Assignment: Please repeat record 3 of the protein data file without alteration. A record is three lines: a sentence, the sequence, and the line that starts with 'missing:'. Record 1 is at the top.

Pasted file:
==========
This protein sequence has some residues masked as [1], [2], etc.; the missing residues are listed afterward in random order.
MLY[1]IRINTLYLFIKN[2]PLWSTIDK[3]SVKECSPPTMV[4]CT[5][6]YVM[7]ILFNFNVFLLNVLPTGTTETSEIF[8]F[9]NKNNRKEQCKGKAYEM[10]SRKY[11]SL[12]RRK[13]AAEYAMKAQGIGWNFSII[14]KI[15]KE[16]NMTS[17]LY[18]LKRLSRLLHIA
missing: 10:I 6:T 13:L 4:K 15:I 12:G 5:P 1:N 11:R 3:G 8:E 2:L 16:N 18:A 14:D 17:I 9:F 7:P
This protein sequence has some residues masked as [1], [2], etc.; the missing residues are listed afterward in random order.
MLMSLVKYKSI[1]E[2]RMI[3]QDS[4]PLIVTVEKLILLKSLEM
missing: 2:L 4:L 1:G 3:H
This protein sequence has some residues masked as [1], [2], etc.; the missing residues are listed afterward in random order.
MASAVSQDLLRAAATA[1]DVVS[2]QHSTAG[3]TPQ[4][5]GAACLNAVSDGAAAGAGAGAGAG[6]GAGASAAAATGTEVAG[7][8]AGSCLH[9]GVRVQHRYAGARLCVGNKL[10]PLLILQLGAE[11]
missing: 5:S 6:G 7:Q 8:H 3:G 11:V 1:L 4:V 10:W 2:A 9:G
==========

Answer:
This protein sequence has some residues masked as [1], [2], etc.; the missing residues are listed afterward in random order.
MASAVSQDLLRAAATA[1]DVVS[2]QHSTAG[3]TPQ[4][5]GAACLNAVSDGAAAGAGAGAGAG[6]GAGASAAAATGTEVAG[7][8]AGSCLH[9]GVRVQHRYAGARLCVGNKL[10]PLLILQLGAE[11]
missing: 5:S 6:G 7:Q 8:H 3:G 11:V 1:L 4:V 10:W 2:A 9:G